It’s been an odd year, the first three months were mild, but April was colder and drier than usual and seeds sown directly into the soil not germinate and level in the pond dropped. Despite an adequate supply of clean, fresh water, my dog prefers dirty and stagnant stuff. Whilst in search of this, he took a tumble into the pond, making a dog shaped hole in the lilies, fortunately, the only injury was to his pride and my son’s bed where he collapsed, still coated in black slime.
|A dog shaped hole|
Once the dog was dried out, I broke the hose pipe rule and topped up the pond with 500 litres to raised the level so he can drink safely and gave the vegetables a good soaking with another 100 litres at the same time. Up to now, the only water I have used on the garden has been from the rain water butt. A limitation on the consumption is my ability to carry the water up 50 steps to the vegetable patch which means 10 to 20 litres/day.
A couple of weeks back, I started thinking about a bit of the garden which is always dry, the soil is thin and it’s against a wall. As every blog should have a graph, so the first step was to take sample of soil, weigh it and then use a large cast iron frying pan on the gas stove to dry it, this upset my wife and showed that the moisture content was 10%. The next step was a cycle ride along a path where the council had recently cut down a tree and to scoop up a rubble bag full of wood chips which were then scattered over a bed which had previously been watered. After a week of sunshine, another sample was taken and a further upset to my wife, the moisture content had risen to 27%.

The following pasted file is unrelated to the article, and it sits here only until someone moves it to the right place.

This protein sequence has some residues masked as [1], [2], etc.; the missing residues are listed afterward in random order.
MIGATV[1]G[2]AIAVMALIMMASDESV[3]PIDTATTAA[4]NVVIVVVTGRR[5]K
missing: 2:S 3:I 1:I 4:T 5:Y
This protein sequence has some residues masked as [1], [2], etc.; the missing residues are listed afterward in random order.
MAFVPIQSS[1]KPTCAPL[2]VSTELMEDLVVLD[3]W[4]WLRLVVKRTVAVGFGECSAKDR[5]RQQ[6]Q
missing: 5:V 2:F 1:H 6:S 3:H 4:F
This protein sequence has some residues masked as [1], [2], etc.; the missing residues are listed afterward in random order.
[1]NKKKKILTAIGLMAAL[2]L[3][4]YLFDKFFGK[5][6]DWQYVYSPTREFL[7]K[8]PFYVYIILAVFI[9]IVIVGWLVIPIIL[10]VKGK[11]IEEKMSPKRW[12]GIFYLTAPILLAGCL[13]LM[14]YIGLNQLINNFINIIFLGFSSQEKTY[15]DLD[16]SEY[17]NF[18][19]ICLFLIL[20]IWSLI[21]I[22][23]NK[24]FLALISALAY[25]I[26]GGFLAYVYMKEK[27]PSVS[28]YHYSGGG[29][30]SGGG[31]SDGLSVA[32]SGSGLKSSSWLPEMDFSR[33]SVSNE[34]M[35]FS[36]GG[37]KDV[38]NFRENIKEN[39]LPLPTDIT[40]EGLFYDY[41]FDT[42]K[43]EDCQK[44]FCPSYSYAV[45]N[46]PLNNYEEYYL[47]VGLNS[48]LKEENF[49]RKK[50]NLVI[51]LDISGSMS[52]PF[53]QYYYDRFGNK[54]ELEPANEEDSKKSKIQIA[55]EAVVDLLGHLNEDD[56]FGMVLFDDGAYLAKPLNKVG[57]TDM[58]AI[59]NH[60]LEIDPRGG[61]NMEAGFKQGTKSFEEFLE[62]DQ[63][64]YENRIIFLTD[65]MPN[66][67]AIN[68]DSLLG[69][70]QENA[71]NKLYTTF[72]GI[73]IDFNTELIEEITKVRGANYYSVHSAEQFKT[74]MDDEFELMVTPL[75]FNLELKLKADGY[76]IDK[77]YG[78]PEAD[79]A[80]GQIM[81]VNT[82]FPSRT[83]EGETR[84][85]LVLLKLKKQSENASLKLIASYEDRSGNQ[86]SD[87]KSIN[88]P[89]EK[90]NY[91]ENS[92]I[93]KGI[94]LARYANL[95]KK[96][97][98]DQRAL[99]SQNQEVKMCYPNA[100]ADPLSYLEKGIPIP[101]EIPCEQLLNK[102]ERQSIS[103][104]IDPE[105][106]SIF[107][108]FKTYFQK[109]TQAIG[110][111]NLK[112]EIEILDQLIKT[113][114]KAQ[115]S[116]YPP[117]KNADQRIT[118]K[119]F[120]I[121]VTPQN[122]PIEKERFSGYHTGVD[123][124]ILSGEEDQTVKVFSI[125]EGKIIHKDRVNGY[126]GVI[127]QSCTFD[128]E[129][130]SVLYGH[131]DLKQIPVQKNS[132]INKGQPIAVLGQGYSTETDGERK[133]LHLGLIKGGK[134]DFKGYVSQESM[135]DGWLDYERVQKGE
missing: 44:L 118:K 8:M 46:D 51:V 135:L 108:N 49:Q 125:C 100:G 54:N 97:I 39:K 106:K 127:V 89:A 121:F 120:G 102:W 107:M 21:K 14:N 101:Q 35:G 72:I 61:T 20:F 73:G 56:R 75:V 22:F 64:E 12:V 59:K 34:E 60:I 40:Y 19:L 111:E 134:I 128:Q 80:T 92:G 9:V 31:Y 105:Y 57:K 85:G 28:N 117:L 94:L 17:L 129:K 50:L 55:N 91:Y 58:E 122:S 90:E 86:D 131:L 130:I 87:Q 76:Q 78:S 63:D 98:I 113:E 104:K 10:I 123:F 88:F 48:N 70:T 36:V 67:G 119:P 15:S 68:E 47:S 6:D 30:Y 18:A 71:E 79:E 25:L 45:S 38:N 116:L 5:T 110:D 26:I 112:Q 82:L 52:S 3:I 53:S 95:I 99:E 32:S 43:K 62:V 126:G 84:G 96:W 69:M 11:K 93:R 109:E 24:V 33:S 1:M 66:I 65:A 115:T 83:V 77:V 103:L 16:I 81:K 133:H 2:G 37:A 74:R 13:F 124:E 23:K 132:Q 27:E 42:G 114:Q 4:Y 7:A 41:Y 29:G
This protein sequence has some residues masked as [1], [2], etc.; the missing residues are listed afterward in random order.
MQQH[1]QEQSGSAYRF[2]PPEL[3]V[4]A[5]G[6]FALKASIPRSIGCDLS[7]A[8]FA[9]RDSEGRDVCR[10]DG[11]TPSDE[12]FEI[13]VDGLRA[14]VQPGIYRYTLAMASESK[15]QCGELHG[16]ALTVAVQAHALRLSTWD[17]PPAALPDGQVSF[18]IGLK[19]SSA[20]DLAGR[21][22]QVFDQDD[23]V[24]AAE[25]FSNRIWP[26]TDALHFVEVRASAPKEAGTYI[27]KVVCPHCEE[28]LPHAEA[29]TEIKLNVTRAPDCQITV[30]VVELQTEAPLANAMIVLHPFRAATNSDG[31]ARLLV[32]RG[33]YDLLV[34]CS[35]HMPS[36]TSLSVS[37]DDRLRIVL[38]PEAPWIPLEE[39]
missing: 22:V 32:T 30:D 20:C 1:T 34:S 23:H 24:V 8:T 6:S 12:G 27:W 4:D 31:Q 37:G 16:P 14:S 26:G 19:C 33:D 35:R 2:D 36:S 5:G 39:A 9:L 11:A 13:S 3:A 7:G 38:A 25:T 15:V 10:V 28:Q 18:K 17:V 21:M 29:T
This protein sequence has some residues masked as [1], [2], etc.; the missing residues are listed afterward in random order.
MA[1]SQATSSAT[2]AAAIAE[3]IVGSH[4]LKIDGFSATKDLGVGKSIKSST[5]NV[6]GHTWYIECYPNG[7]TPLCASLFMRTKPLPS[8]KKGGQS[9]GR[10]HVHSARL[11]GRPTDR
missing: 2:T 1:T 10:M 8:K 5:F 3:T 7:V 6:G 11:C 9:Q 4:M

A cucumber and a broccoli seedling have been planted in the mulched bed. Whilst the threat of draught has been reduced, that from slugs has increased. I’m curious to see what happens.